In todays political enviornment, making sure your opponent has more egg on thier face is the best way for a president to get away with anything, and to look squeeky clean while doing it, at least to one side of the table.

#3 Comment By cfountain72 On February 19, 2013 @ 3:02 pm

“More troubling than the lack of a realist caucus is the reality that ten years after the invasion of Iraq so little has changed in the way that national Republicans think and argue about foreign policy.”

I hate to think like this, but there just seems to be an ambivalence about the millions of foreigners whose lives are impacted (and too often, ended) as a result of our myriad actions. Seems like millions of Americans have become wedded to the banality of evil, and forgotten their responsibility as citizens of a democracy…even while they proudly argue that other nations should share our ‘democracy.’ Essentially we have become what we hated.

Peace be with you.

#4 Comment By William Leach On February 19, 2013 @ 3:07 pm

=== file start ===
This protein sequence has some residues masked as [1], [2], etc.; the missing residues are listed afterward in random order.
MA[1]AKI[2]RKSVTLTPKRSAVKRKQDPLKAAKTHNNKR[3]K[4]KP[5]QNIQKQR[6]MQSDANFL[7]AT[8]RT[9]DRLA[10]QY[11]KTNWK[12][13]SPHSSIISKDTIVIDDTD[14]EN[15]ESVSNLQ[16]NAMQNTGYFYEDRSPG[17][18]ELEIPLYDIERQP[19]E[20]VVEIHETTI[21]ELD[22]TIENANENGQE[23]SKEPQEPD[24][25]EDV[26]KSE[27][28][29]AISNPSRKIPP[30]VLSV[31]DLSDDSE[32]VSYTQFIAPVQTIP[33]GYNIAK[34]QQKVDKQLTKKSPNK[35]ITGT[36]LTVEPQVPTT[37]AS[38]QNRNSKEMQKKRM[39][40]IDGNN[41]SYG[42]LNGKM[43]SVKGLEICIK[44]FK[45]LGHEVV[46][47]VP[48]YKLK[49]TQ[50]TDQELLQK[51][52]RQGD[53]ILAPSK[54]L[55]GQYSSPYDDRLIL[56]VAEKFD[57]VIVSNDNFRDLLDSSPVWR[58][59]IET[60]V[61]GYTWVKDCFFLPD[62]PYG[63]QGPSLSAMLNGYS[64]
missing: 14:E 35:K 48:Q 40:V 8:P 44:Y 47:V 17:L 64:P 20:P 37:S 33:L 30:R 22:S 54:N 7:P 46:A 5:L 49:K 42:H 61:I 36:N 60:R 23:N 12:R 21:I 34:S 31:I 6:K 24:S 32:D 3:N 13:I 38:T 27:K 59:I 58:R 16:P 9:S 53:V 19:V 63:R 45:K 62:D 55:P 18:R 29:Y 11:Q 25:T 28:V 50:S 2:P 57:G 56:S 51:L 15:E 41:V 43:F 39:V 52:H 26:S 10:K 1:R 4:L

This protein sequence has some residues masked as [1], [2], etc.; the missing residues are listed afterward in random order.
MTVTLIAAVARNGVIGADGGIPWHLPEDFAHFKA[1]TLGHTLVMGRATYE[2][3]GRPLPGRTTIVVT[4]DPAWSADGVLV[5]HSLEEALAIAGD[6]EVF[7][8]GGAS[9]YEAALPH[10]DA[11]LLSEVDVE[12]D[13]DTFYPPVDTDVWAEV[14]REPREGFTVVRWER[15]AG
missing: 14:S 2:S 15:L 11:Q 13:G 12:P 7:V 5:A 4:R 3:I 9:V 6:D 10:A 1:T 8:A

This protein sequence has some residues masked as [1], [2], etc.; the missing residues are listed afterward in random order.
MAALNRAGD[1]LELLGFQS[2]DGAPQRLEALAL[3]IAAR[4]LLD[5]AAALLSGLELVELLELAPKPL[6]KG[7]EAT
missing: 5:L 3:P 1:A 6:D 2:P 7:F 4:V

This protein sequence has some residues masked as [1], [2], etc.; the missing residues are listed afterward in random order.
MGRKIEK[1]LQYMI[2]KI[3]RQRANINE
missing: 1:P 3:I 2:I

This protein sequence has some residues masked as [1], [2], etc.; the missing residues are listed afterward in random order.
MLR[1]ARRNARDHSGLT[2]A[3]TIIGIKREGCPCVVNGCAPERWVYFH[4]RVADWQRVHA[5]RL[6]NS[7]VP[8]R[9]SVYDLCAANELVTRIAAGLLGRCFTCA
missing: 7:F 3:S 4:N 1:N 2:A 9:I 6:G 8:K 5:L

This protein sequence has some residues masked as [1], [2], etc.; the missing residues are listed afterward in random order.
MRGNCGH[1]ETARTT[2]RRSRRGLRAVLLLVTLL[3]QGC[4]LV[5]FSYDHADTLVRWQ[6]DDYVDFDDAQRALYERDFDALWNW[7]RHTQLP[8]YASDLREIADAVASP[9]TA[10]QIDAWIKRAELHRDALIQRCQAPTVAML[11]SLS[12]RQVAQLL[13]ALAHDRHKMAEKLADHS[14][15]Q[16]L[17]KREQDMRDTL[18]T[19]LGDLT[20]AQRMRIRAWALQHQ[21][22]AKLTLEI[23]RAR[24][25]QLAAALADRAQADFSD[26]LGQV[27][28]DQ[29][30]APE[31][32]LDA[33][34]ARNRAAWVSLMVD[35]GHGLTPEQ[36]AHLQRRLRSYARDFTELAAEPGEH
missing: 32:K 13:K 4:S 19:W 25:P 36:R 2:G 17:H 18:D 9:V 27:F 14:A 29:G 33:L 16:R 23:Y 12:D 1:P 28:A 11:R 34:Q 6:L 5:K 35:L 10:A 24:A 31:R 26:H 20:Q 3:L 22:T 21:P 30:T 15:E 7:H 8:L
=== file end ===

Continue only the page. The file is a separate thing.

Im sure some people are thinking that there are those in the GOP who are just playing along in the GOP in order to make a difference later.

By the time later comes we could have thrown enough support to “rebels” and repressive regimes alike to strengthen Wahabi extremism, and weaken its real opponents, both by orders of magnitiude. We could be writing Al Quedas name all over the Near and Middle East by the time Rand Paul gets elected by following GOP business as usual (howd that work for Romeny?).

By the time one of the GOPs heros in waiting speaks up, we could do the Al Qaedas work for them by attacking Iran. Make no mistake, they want war in the Muslim world, since they see all other muslims as infidels or worse. By the a would be GOP leader finds themselves eating political aoup thats not too hot, not too cold, we could be waging yet another war of aggression (lest we purposefully provoke or false flag Iran), igniting a regional powder keg that will destabilize nuclear Pakistan even further (should our drones fail to do light that particular fuse).

If anyone in the GOP (or the Democrats, Hagels PR campaign doesnt count) had any intention of speaking on behalf of reason, now would be the time.